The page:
My wife and I fell down a YouTube rabbit hole recently. We started watching a YT channel called How To Drink, and while I don’t always agree with the host on his choice of spirits, his cocktails haven’t led me wrong yet. One bottle he keeps reaching for that I haven’t tried is Rittenhouse Rye, and as a big fan of rye whiskey I figured his recommendation made it worth a try.
Americans love their spirits (well, except for a brief period we don’t speak of in the 1920’s), and over time what is consider the ‘quintessential American spirit’ has shifted. These days, bourbon is the king of the liquor shelf, produced in more varieties than grains of sand on the beach. But before corn became the most popular crop in the United States, rye was the more common grain and rye whiskey the more common spirit. Produced in two general varieties (Pennsylvania style with 100% rye and Maryland style with some corn thrown in for taste), rye whiskey was the most popular spirit prior to prohibition.
After prohibition ended, the Continental Distilling Corporation in Philadelphia, PA was formed to try and restart the Pennsylvania rye whiskey tradition. They named their inaugural rye whiskey after after the famous Rittenhouse Square in Philadelphia, eventually dropping the “Square” part of the name and becoming simply Rittenhouse Whiskey since 1948.
The Continental Distilling Corporation would see mild success through the years, but they fell victim to the same catastrophic market shift that took out a large swath of other whiskey distilleries in the 1970’s, as the population’s tastes moved towards vodka and clear spirits. The company went out of business in the 1980’s, and Heaven Hill purchased the rights to a number of their brands including Rittenhouse.
Just like the Continental Distilling Corporation, Old Heavenhill Springs Distillery was founded after the end of prohibition in 1935 by a group of investors in Bardstown, Kentucky. One of those investors was well known distiller Joseph L. Beam, first cousin to Jim Beam, who would become the first master distiller of the facility.
As the years went on, the Shapira family bought out all of the other investors to become the sole owner of the business and changed the name to “Heaven Hill Distillery.” Despite being bought out, the descendants of Joseph Beam remain the master distillers of the facility to this day.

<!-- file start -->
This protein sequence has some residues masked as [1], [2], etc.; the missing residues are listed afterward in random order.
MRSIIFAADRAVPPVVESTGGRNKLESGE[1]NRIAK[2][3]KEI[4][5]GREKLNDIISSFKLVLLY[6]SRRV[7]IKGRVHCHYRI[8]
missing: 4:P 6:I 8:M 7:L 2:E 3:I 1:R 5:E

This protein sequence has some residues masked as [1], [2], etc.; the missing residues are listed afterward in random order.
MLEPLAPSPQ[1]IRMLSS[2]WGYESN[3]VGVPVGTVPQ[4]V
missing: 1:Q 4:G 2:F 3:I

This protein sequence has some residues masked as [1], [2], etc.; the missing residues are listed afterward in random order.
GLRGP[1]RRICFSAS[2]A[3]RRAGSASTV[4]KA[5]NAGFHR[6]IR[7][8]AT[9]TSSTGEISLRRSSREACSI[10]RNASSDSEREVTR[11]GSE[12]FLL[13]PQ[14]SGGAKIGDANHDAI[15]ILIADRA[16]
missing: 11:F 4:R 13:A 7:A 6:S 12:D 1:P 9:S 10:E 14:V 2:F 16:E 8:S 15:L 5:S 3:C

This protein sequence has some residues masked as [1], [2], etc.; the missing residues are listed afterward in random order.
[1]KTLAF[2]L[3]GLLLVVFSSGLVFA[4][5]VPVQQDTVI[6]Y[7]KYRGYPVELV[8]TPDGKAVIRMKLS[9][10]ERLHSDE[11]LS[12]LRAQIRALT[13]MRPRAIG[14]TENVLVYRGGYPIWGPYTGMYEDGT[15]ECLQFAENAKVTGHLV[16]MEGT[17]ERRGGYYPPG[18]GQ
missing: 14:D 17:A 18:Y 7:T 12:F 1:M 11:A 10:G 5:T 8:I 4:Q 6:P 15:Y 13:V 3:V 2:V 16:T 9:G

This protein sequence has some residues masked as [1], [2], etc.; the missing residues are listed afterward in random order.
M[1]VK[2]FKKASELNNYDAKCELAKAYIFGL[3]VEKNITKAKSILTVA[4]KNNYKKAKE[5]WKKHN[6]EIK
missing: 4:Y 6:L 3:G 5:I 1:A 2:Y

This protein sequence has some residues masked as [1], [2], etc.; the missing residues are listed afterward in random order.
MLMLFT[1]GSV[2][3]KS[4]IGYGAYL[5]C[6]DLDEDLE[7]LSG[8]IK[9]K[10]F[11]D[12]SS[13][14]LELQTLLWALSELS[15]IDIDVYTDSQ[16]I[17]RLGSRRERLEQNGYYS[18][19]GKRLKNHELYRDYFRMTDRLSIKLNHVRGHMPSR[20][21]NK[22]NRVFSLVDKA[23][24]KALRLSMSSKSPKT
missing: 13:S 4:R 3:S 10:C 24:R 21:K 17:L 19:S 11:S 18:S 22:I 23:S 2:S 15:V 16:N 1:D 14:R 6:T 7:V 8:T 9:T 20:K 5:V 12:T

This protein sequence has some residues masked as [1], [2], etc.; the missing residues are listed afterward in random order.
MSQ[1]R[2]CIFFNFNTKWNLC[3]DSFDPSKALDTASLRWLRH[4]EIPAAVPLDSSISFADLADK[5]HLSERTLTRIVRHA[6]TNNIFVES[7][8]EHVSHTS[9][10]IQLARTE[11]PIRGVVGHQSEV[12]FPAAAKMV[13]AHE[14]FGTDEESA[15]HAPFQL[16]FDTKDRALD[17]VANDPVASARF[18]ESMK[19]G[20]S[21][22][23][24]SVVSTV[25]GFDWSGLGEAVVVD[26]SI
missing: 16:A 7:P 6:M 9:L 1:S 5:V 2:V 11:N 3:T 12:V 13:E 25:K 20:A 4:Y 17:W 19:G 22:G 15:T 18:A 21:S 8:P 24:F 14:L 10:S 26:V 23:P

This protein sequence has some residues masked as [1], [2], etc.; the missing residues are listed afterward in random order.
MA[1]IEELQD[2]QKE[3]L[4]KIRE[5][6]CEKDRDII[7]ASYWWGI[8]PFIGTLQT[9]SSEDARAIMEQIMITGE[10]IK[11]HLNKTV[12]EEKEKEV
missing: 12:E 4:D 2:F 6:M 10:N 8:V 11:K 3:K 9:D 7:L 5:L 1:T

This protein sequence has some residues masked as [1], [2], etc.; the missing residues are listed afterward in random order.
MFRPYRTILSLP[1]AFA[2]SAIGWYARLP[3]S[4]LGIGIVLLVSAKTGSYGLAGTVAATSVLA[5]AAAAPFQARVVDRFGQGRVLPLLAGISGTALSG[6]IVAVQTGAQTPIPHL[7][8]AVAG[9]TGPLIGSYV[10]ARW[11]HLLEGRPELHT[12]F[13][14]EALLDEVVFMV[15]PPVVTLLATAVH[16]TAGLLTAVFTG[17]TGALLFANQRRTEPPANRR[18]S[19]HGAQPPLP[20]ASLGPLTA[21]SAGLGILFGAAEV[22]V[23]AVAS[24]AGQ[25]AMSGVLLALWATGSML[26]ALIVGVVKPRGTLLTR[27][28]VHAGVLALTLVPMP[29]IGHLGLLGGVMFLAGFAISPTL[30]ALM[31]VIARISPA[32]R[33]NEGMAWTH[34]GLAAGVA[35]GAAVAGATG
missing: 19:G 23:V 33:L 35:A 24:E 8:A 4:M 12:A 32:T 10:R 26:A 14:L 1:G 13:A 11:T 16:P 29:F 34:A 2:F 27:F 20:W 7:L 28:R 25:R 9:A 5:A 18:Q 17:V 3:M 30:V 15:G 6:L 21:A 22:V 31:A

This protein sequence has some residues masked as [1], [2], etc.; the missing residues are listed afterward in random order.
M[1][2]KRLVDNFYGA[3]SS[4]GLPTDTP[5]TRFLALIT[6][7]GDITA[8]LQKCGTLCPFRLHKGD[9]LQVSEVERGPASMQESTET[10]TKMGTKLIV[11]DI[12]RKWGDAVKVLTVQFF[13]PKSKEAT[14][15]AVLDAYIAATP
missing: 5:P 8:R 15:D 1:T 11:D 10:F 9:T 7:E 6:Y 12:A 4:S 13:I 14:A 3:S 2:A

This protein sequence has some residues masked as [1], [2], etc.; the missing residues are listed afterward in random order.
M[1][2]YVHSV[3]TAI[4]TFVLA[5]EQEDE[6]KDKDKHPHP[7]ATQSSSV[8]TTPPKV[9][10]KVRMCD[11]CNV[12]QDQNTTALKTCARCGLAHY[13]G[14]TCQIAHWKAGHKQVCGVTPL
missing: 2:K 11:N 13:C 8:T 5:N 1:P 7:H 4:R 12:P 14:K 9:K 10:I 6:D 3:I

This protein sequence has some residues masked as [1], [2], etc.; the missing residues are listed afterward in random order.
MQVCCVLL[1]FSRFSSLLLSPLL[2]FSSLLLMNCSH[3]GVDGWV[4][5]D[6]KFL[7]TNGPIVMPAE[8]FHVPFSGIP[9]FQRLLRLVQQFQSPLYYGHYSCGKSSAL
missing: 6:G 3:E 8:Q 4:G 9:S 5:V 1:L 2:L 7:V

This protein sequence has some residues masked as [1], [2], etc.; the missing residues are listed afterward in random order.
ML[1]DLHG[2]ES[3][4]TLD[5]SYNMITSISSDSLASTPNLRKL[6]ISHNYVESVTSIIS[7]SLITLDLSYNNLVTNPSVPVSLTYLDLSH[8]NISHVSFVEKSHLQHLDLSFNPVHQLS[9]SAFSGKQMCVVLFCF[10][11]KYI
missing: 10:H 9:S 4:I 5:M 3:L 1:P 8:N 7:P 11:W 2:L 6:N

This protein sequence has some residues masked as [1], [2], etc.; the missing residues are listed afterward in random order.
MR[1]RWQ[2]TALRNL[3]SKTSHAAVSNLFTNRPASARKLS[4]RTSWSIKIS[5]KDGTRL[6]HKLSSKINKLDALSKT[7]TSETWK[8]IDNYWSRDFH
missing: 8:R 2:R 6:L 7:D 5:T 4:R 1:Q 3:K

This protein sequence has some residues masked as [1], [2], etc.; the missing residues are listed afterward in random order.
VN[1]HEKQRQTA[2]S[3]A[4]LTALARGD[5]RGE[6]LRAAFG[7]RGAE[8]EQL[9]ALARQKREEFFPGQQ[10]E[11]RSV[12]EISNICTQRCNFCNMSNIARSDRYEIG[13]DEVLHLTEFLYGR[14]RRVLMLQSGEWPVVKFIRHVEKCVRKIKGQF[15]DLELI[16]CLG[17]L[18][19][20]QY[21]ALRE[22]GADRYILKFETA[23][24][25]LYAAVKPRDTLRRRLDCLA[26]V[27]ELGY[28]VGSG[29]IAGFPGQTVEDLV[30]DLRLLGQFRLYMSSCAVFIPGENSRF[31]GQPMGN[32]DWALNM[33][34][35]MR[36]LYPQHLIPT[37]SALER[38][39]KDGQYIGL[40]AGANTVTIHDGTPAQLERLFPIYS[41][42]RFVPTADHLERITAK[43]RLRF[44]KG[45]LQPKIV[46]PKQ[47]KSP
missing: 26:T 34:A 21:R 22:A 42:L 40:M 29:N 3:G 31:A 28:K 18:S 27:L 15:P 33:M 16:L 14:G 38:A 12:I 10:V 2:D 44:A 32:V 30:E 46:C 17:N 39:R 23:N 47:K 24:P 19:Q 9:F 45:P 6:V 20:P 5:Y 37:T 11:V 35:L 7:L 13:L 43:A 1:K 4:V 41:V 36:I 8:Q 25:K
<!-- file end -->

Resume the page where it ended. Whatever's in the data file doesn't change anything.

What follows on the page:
Heaven Hill Distillery is currently the biggest family owned distillery in the United States and the second largest holder of bourbon whiskey inventory in the world. Their flagship brands include Deep Eddy vodka and Elijah Craig, and their facility hosts the annual Kentucky Bourbon Festival.
Heaven Hill deserves more credit than they probably get for keeping the rye tradition going in the United States. Despite its abysmal popularity, they continued producing rye whiskey — sometimes reducing production to a single day per calendar year, but they steadfastly continued to crank it out until sales once again started to pick up steam.
Not much beyond the name has been maintained between the old Pennsylvania-made Rittenhouse and the new Kentucky manufactured spirit from Heaven Hill. Even the mash bill has shifted to a “barely legal” 51% rye, with corn and other undisclosed grains making up the remainder.
Once those grains are cooked and fermented, they are distilled in Kentucky and the newly made whiskey is placed into brand new charred oak barrels. As a “bottled in bond” spirit, those barrels are closely monitored and placed into a warehouse under supervision by U.S. federal agents who ensure that the spirits are not tampered with during aging. There they rest for a minimum of four full years before being extracted and bottled for sale.
Well, it’s a very simple bottle.
Overall, it’s shaped like a standard wine bottle with a straight cylindrical body, curved shoulder, and medium length neck. The bottle is capped off with a plastic screw-on cap.